Cheney 'ordered CIA to hide plan'

 

The CIA withheld information from Congress about a secret counter-terrorism programme on orders from formerUS vice president Dick Cheney, a US senator said today amid calls for an investigation.

Democratic senator Dianne Feinstein told Fox News Sundaythat CIA director Leon Panetta disclosed Mr Cheney's involvement when he briefed members of Congress two weeks ago. She said Mr Panetta told them he had canceled the programme.

President Barack Obama appointed Mr Panetta to head the agency early this year. The still-secret programme, which The New York Timessaid never became operational, began after the September 11th attacks on the United States.

News of Mr Cheney's involvement, reported by the Timeson Sunday, prompted an outpouring of criticism by Mr Obama's fellow Democrats and support by rival Republicans in Congress.

Ms Feinstein, chairman of the Senate Intelligence Committee, said: "director Panetta did brief us two weeks ago -- I believe it was on the 24th of June ... and, as had been reported, did tell us that he was told that the vice president had ordered that the programme not be briefed to the Congress."

Asked if the matter should be investigated, senate majority whip Dick Durbin said, "Absolutely."

"The executive branch of government cannot create programs like these programs and keep Congress in the dark. There is a requirement for disclosure," said Mr Durbin said on ABC's This Week.

"It has to be done in an appropriate way so it doesn't jeopardise our national security, but to have a massive program that is concealed from the leaders in Congress is not only inappropriate; it could be illegal," he said.

Ms Feinstein and Democrat Patrick Leahy, chairman of the Senate Judiciary Committee, insisted no one should go outside the law.

Asked about Mr Cheney's involvement, Mr Leahy told CBS's Face the Nation: "I'd like to know if it's true or not. I mean, nobody in this country is above the law ... You can't have somebody say, well, if you're vice president, you don't have to obey the law."

Ms Feinstein said Congress "should have been told" about the secret problem and that the vice president shouldn't be above the law.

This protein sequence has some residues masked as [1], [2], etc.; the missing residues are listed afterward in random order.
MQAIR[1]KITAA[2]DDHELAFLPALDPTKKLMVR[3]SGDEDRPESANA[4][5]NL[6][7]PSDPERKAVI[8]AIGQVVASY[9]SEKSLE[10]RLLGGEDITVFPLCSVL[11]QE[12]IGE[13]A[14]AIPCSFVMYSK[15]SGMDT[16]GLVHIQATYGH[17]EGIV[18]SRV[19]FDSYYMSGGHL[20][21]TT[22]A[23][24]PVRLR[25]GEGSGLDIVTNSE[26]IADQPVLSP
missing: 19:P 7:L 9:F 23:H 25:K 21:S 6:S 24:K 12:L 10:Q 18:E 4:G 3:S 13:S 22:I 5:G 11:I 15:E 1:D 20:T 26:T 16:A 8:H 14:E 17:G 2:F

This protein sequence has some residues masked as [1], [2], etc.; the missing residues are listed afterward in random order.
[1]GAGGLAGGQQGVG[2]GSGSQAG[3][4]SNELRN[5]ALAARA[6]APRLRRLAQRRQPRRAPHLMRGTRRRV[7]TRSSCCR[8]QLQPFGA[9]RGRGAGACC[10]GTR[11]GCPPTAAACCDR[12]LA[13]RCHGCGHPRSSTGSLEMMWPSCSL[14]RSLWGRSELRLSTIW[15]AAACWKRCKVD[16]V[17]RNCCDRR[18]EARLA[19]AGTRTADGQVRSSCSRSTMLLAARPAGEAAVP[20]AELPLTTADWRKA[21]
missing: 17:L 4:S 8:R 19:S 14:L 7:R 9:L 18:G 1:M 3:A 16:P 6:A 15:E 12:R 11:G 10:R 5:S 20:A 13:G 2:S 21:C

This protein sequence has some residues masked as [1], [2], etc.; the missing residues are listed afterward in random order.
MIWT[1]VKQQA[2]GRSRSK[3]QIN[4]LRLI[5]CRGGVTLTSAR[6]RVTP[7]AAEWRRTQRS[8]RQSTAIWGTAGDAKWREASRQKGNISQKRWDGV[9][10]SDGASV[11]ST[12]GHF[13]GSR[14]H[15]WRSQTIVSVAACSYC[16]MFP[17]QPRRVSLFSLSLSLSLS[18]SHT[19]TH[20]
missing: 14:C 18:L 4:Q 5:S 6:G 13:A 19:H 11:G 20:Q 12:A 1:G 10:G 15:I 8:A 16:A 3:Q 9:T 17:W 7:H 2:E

"This is a big problem, because the law is very clear. And I understand the need of the day, which was when America was in shock" after September 11th, she said on Fox. "But ... I think you weaken your case when you go outside of the law."

Mr Cheney was a key advocate in the Bush administration of using controversial interrogation methods such as waterboarding on terrorism suspects and has emerged as a leading Republican critic of Mr Obama's national security policies.

Since Mr Obama took over from president George W. Bush on January 20th, Cheney has engaged in an increasingly contentious battle with the new administration over the CIA interrogation procedures that undermined the United States' reputation around the world.

Mr Panetta has vowed not to allow coercive interrogation practices, secret prisons or the transfer of terrorist suspects to countries that may use torture, a pledge seen as a break with the agency's policies under Bush.

Republican senator Jeff Sessions, the ranking Republican on the Judiciary Committee, told Face the Nationhe said he believed the Cheney allegations will be investigated.

Asked if he expected the situation to be looked into, Mr Sessions said, "Well, I'm sure it will be."

"I don't know what the facts are. But I believe that vice president Cheney served his country with as much fidelity as he could possibly give to it. And he tried to serve us in an effective way. And I hope that nothing like this would impact on his outstanding record."

Reuters